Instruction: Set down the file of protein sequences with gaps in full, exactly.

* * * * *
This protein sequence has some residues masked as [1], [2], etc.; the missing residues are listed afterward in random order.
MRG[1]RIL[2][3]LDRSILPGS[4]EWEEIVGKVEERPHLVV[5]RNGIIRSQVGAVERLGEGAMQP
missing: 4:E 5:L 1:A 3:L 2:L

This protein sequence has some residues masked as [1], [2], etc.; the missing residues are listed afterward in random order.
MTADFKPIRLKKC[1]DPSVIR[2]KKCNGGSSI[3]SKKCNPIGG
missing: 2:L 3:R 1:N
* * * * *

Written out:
This protein sequence has some residues masked as [1], [2], etc.; the missing residues are listed afterward in random order.
MRG[1]RIL[2][3]LDRSILPGS[4]EWEEIVGKVEERPHLVV[5]RNGIIRSQVGAVERLGEGAMQP
missing: 4:E 5:L 1:A 3:L 2:L

This protein sequence has some residues masked as [1], [2], etc.; the missing residues are listed afterward in random order.
MTADFKPIRLKKC[1]DPSVIR[2]KKCNGGSSI[3]SKKCNPIGG
missing: 2:L 3:R 1:N